Inside MetaKovan’s World: a $69m NFT and the ‘Graffiti Wall’

MetaKovan has been in the news after buying a prestige Beeple NFT at a hotshot Christies auction for the record-breaking sum of $69 million.

Singapore-based MetaKovan is an innovative entrepreneur whose real name is Vignesh Sundaresan. Kovan means King in the Tamil language, so he’s the self-styled ‘King of Meta’—his mum came up with the avatar and she should know!

In a recent Pomp Podcast interview, Anthony Pompliano explores all things NFT and virtual with MetaKovan—and gets the inside story on that historic purchase.

Negotiating the auction

MetaKovan knew he had to be there when NFT history was made. After all, Beeple’s The First 5,000 Days—a virtual collage of 5,000 images created over 13 years—was the first NFT to sell at a major auction house.

MetaKovan held off until the last 80 seconds—then he went for broke. With 18 seconds to go, he chose a higher figure at random to beat the pack. His highest bid was actually $60.25 million, with Christies keeping the balance in fees.

“It’s good that Christies make money because they’ve given attention to the crypto world . . . opening it up to public consciousness.”

Growing his NFT collection

The blockchain guru now has so many NFTs, he’s lost count. In fact, he never started. His bidding team collects NFTs of cultural, iconic and artistic value—including Black Lives Matter works—spending around quarter of a million dollars each week.

“Going forward, I’ll look back and understand what’s been happening. I don’t have time to reflect right now, I’m just doing it! Maybe next winter I’ll see the picture that emerges. I would love the collection to be valued, but don’t want to sell anything yet.”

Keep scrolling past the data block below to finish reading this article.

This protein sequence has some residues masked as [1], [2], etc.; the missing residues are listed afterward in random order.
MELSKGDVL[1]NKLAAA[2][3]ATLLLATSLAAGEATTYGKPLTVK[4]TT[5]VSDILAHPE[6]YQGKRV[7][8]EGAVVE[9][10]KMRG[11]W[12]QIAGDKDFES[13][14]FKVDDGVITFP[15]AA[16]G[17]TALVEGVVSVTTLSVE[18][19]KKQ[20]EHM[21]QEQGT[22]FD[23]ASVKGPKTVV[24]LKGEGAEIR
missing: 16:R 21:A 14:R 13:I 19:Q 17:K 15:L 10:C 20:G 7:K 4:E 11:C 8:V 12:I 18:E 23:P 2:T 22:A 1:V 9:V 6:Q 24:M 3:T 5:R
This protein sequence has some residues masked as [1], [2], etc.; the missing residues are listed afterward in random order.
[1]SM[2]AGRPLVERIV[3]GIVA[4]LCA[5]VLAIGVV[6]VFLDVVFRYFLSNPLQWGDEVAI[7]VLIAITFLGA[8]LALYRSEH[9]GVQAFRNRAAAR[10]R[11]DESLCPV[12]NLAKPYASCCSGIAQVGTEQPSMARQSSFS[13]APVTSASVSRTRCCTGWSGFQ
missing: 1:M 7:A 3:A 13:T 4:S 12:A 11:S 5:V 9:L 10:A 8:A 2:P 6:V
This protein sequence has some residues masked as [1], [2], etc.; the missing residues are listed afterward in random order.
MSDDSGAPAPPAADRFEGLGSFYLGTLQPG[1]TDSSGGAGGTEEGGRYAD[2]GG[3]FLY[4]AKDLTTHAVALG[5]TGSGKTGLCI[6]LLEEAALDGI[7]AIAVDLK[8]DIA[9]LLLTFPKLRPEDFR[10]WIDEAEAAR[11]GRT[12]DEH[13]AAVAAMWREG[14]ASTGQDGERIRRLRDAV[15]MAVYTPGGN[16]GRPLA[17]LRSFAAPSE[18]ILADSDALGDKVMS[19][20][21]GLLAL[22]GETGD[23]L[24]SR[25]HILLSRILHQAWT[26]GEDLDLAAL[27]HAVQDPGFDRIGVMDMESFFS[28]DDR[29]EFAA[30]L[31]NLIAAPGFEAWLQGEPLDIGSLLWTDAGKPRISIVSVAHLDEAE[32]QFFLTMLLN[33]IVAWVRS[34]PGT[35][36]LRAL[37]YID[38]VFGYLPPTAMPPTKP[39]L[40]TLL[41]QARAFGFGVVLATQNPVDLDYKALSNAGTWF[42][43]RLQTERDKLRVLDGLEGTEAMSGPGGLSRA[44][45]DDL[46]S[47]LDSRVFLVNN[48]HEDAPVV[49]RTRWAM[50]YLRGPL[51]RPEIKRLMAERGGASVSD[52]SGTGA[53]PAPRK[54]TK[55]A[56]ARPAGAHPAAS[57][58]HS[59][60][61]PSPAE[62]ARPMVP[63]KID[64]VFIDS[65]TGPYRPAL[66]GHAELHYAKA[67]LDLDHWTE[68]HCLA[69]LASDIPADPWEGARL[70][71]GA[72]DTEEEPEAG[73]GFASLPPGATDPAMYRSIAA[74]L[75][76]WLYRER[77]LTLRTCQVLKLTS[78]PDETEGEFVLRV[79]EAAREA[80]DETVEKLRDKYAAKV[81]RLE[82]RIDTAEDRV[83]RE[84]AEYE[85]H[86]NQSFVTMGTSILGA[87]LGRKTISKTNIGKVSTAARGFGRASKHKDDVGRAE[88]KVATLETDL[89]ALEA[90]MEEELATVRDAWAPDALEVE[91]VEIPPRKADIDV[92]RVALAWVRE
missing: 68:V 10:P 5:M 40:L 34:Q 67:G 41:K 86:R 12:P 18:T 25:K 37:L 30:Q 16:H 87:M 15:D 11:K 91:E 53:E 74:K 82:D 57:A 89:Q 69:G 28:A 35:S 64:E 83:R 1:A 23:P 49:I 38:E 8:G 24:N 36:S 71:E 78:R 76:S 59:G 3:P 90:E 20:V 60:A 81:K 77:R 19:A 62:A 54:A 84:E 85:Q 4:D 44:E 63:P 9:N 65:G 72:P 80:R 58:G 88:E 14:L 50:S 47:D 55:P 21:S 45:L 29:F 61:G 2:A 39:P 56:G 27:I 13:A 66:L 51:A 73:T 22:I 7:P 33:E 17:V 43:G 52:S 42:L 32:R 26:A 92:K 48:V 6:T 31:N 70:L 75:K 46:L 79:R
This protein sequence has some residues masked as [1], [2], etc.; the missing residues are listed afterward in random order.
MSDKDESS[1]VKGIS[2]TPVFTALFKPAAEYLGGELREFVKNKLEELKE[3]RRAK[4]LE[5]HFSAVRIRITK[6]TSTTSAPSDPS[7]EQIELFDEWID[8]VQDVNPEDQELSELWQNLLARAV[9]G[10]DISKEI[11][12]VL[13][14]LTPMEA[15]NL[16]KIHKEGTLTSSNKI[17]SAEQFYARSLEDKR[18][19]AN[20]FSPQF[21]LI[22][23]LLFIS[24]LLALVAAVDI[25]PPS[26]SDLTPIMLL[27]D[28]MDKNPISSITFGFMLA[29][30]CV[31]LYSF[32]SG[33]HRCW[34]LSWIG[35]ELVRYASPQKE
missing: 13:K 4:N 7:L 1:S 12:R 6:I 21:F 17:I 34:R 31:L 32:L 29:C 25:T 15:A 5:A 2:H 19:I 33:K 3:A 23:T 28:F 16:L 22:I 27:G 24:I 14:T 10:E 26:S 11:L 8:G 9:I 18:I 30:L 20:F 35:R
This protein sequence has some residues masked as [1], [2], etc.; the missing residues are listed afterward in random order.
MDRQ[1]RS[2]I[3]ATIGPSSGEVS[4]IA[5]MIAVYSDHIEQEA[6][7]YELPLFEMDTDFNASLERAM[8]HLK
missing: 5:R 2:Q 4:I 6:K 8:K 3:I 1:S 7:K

Setting up Metapurse

According to MetaKovan, NFTs are for everyone—democratising the process of art collection. His Metapurse fund, identifying early-stage blockchain projects, is granting five ‘crypto storytellers’—selected writers, producers and content makers—$100,000 each to get creative across the digital space.

“Artists are focused on the human condition . . . and we need artists to build the digital world. The Meta world allows you to display your character through various mediums, including art.”

Daubing the graffiti wall

The virtual world is an open ‘graffiti wall’ where anyone can create games, collect stuff and make their own art, MetaKovan says. It redefines the concept of ownership, which has always been ‘temporary’ in countries like India, never absolute—you only own something if it’s ‘permissioned’ by the government.

“In the physical world, who owns the wall, owns society. Yet walls are up for grabs right now in the Meta world. This makes the virtual world very inviting and accessible.”

Calling the next generation

Meta world is now the favoured teenage hangout, MetaKovan told Pomp. It talks to them in exciting ways.

“I have skin in the game to make sure meta world appeals to the next generation—not just an economic game, but a cultural and social game too, allowing you to be free of judgements.”

What’s next for MetaKovan? We can’t wait to see!


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